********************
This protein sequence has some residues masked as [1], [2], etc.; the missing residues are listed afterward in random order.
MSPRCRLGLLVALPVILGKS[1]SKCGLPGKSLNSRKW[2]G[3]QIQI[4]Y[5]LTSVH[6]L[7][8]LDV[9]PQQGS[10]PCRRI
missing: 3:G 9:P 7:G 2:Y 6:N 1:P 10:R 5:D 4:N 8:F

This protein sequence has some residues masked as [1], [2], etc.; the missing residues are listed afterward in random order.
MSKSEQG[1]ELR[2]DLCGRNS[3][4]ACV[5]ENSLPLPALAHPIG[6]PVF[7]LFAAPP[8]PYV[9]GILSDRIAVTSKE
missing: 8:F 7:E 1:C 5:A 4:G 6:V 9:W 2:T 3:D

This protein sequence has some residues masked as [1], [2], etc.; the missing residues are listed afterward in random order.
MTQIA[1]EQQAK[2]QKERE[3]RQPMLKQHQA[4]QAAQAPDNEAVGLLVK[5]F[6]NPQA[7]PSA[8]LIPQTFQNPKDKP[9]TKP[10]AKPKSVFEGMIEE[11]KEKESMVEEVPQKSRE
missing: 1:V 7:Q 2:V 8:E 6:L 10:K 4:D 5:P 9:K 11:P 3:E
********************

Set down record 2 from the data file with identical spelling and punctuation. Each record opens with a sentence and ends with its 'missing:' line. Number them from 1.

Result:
This protein sequence has some residues masked as [1], [2], etc.; the missing residues are listed afterward in random order.
MSKSEQG[1]ELR[2]DLCGRNS[3][4]ACV[5]ENSLPLPALAHPIG[6]PVF[7]LFAAPP[8]PYV[9]GILSDRIAVTSKE
missing: 8:F 7:E 1:C 5:A 4:G 6:V 9:W 2:T 3:D